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Transport academic fined over climate action protest

Environment

16 August 2019
Steve Melia: The [Government`s] failure to get on track for the fourth and fifth carbon budgets is a highly reprehensible situation given the increasingly urgent messages from scientists
Steve Melia: The [Government`s] failure to get on track for the fourth and fifth carbon budgets is a highly reprehensible situation given the increasingly urgent messages from scientists
 

University of West of England transport academic Steve Melia has been fined £500 and ordered to pay £300 costs following his arrests during April’s Extinction Rebellion’s climate change protests that disrupted parts of London.

A judge at Westminster magistrates court found Melia, 57, guilty of two public order offences for refusing to move until arrested. 

Melia, a senior lecturer in transport and planning, told the court  he had been teaching students about transport and climate change for several years. He had chosen to take action because of the “international scientific consensus” about the urgency of the climate threat and the UK Government’s inadequate response to these warnings. “When the house is on fire the normal rules cease to apply: it is not a crime to save those inside.”

Melia told LTT: “I was arguing that the Government was failing to act on its own legislation, and that all legal methods to make them do this had failed. This ‘necessity’ defence has sometimes worked in jury trials, but it’s a very long shot in a magistrates’ court.”

He told the court climate change was “already causing death and injury from extreme weather events around the world”. 

“The court will have read about the growing impacts of climate change: devastating wildfires from Europe to California, and even this summer in the Arctic Circle. The earth is our collective home and it is burning.”

Professor Paul Ekins served as an expert witness to Melia. Ekins is professor of resources and environmental policy, and director of the Institute for Sustainable Resources at University College London. Melia told LTT: “I wanted to call an expert witness who had worked closely with Government, and put out feelers in the academic community.”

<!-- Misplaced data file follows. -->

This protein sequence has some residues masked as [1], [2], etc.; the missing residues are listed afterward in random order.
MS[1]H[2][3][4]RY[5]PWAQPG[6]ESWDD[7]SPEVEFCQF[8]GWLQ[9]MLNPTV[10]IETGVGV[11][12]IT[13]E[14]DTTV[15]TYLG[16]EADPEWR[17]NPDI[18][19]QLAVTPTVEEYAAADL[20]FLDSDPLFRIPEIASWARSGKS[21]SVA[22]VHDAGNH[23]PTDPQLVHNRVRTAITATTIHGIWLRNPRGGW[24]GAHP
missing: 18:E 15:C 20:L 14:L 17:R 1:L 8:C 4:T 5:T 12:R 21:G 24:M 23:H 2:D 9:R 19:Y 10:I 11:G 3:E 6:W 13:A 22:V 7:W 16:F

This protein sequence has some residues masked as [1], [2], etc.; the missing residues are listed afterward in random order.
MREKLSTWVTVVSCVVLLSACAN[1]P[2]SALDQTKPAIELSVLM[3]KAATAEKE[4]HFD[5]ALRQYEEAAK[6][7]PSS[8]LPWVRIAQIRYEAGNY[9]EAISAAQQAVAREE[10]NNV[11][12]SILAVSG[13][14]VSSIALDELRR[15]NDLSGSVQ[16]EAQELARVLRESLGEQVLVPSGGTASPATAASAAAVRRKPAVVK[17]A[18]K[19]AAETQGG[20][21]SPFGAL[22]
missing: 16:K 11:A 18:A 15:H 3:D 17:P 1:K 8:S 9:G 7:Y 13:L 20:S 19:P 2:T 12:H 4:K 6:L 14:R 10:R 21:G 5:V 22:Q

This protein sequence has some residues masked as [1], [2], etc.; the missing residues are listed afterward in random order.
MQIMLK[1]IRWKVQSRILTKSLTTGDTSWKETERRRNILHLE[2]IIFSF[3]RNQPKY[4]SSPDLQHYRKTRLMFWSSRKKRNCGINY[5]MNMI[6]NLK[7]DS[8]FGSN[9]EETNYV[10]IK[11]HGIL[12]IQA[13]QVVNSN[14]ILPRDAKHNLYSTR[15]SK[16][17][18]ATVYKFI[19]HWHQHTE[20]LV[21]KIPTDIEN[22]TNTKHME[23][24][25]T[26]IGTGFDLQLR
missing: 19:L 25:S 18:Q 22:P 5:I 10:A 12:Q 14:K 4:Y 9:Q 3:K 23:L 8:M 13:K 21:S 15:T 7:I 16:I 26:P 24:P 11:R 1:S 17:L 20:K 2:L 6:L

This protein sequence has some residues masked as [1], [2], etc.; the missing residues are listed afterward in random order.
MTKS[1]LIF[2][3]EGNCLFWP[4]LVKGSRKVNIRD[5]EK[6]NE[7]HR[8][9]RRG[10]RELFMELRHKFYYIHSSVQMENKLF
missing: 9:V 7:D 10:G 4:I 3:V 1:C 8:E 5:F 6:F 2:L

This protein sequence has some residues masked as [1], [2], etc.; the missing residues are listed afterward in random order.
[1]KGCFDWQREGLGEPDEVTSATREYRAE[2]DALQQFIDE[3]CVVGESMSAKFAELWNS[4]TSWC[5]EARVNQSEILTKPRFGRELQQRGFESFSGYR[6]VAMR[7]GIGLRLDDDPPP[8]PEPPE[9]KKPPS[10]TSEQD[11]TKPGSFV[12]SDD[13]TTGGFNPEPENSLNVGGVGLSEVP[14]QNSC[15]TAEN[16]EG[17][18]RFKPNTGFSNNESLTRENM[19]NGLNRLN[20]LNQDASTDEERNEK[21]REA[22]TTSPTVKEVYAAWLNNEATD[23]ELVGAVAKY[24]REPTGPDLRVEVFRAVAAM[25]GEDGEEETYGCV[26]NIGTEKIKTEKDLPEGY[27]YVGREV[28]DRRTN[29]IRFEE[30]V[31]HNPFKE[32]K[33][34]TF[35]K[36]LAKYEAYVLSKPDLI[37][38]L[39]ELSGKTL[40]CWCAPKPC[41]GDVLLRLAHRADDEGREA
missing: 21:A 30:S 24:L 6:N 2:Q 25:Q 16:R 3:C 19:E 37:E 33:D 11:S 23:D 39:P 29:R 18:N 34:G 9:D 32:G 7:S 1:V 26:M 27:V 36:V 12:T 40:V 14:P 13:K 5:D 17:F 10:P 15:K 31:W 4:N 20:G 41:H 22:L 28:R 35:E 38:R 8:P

Ekins’ evidence said the Government was not on track to achieve its fourth five-year carbon budget, covering 2023-2027, “to which it is legally committed”.

“Given the fact that it is unlikely the Government will wish to implement drastic and expensive measures in order to reduce the emissions quickly, each year that passes without the required policy measures makes it less and less likely that the Government will actually meet the budget.

“The failure to get on track for the fourth and fifth carbon budgets is a highly reprehensible situation given the increasingly urgent messages from scientists.” 

Outside court, Melia said: “The prosecution said they accept Professor Ekins's evidence. And his evidence says very clearly the Government is failing to carry out its own laws on climate change. So, here we have the Crown Prosecution Service, an arm of government, saying our Government is breaking its own laws.”

Melia, who stopped flying in 2005 and driving in 2009, said he would continue participating in Extinction Rebellion activities. 

“Extinction Rebellion has been criticised as a middle-class privileged protest movement – and there is a grain of truth in that,” he told the court. “But don’t we, who have the education to comprehend and positions to influence, have the greatest responsibility to act to stop this insanity?” 

Asked if he was willing to be arrested again, he told LTT:  “Possibly, but not for the time being. After it was all over I really felt like I wanted to get back to work. I explained to the court all the legitimate methods I have tried over the years, and I don’t intend to stop any of those either.”

 
 
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